Downstairs at Frank’s Cocktail Lounge in Fort Greene, Brooklyn, New Year’s was celebrated with style, in tuxedos and sparkling dresses, with sequined tiaras, caviar, and filet mignon. A D.J. spun Mitch Ryder and the Detroit Wheels’ “In the Midnight Hour,” and Frank Perkins, the dapper proprietor for more than 25 years, welcomed guests with open arms and strong handshakes. Upstairs, Lorie Caval and her boyfriend, E-Man, presided over “Bang the Party,” New York’s only bi-borough deep-house party, which drummed in the New Year Brooklyn-style with a young set of black, Latino, Asian, and white folks all doing their own sweaty things on the dance floor. “At midnight,” one clubber noted, “the house music stopped; they played ‘Auld Lang Syne’; and a guy sprinted back from the crowd, turned three cartwheels, and fell on his ass in the back room.” At times, the parties – upstairs and downstairs – blurred, Thomas Pynchon-like, into one, as half-dressed hipsters mingled with predominantly middle-aged jacket-and-tie locals. Aarre Laakso, the co-founder of the new Website Unplugyourbrain.com, plastered his company logo all over Frank’s upstairs and on the Brooklyn streets outside. What’s the site? “I dunno,” he said, shrugging. “I guess we’ll have to figure that out this century.”
Forget the vision of institutional cinder blocks and Nurse Ratched clones swaggering through the halls – the folks at Amsterdam Nursing Home, a winsome, wallpapered enclave at Amsterdam Avenue and 112th Street, know how to have a good ol’ time. Even if New Year’s Eve starts at 11 a.m. and goes deep into noon. As a band serenaded them with jazzy tunes, a lively pack of seniors – some wearing iridescent tiaras – sprang from their seats (and even some wheelchairs). After sampling a gourmet banquet of puff pastries, pigs-in-blankets, and egg rolls, the assembled revelers clapped hands and raised a glasses of sparkling cider to the faux countdown. An affable 86-year-old resident named Martha Sternberg, who recently survived an almost fatal operation, and knows a thing or two about life, offered up this bit of advice: “Be grateful, have an attitude, and set a goal.” Sternberg’s goal for the new millennium: to make it to her 87th birthday in January. She says the secret to her longevity is avoiding the sour ladies who never smile or say thank you. But she doesn’t give them the cold shoulder. “I just wave and stay away from them.”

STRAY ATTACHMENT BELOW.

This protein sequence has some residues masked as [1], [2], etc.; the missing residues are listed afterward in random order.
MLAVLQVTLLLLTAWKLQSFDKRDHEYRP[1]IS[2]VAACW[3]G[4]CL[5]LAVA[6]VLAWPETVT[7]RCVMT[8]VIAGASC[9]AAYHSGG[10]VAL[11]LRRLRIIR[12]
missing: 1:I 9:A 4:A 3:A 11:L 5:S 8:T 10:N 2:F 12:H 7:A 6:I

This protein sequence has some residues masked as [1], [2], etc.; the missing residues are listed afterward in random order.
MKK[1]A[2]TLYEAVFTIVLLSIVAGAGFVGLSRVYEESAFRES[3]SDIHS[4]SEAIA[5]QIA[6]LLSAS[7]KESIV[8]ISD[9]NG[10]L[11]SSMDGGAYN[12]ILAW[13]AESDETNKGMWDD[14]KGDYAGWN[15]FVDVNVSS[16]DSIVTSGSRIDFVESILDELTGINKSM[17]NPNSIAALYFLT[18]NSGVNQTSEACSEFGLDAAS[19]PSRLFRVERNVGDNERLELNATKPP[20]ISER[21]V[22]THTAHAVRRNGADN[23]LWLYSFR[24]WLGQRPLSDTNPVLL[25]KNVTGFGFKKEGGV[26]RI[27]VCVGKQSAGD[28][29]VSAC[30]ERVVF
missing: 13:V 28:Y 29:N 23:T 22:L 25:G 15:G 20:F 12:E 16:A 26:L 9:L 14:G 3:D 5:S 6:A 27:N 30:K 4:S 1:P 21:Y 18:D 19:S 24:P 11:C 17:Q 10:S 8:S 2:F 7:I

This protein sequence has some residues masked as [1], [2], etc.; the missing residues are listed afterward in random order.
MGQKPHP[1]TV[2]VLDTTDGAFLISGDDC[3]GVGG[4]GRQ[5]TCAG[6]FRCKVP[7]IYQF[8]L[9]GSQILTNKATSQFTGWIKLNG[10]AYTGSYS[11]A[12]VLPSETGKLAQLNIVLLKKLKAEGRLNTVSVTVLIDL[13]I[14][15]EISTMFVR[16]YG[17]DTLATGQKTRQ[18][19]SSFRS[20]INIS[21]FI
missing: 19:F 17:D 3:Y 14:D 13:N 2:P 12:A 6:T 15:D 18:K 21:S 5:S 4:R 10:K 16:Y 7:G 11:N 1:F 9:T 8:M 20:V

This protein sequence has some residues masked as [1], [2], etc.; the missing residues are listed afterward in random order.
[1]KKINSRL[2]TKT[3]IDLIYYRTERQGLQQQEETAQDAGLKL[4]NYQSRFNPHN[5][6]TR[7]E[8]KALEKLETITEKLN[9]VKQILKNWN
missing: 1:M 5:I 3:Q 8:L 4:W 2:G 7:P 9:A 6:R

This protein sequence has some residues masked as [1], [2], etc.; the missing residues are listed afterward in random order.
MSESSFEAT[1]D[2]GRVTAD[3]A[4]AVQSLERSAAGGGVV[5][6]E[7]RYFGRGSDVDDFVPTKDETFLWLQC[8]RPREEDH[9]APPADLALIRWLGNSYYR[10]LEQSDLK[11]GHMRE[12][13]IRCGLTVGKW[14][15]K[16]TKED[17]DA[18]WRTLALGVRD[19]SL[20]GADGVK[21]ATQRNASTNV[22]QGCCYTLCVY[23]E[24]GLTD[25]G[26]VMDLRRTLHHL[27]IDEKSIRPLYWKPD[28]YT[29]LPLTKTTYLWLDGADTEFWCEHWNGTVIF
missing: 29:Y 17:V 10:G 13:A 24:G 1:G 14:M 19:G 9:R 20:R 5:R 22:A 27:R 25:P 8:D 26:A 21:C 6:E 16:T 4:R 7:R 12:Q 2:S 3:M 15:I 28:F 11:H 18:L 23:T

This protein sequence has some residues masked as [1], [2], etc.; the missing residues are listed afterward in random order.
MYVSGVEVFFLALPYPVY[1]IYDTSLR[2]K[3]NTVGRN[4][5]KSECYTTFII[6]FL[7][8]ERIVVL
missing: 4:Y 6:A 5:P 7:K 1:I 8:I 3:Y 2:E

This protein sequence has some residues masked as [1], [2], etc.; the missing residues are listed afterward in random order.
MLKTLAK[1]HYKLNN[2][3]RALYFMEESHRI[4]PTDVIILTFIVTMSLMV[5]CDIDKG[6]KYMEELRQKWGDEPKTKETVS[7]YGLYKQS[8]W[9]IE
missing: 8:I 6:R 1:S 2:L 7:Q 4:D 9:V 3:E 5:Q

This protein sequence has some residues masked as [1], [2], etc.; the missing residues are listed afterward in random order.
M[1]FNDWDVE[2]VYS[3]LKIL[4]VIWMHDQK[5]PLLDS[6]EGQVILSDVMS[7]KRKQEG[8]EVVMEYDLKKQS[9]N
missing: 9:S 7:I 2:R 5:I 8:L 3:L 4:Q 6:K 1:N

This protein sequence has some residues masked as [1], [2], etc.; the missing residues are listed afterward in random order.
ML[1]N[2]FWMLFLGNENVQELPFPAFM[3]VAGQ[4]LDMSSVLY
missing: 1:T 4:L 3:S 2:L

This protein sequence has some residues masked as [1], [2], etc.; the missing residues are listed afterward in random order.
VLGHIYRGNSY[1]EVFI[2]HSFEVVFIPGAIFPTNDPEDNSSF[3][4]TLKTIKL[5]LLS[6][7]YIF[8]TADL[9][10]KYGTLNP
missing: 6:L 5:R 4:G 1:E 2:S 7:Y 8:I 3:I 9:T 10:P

Study in Brown
Katie Brown is a Gen-X Martha Stewart who teaches millions of viewers the intricacies of how to entertain. But when she decided to throw a last minute New Year’s Eve party in her new Crosby Street digs, she still felt unequipped. “It’s the millennium,” she sighed. “People have really, really high expectations.” But she planned and cooked for three straight days, and at 10:30 p.m., her banquet began. Gallerist Holly Solomon, director Ben Younger, style writer Bob Morris, and seventeen others sat around an immaculately appointed candlelit table, under a makeshift canopy of grapevines, as a cheerful butler served home-cooked courses. Exactly 30 minutes after dessert, everyone gathered around the television to watch Dick Clark count down the new year. Champagne corks popped, everyone embraced, Katie distributed metallic confetti, and, by 1:30 a.m., most of the guests had cleared out. “It’s all about timing,” says Katie, who happily piled into a car with her remaining guests and headed to a downtown club. “A good hostess knows the right time to say good-bye.”
The Village People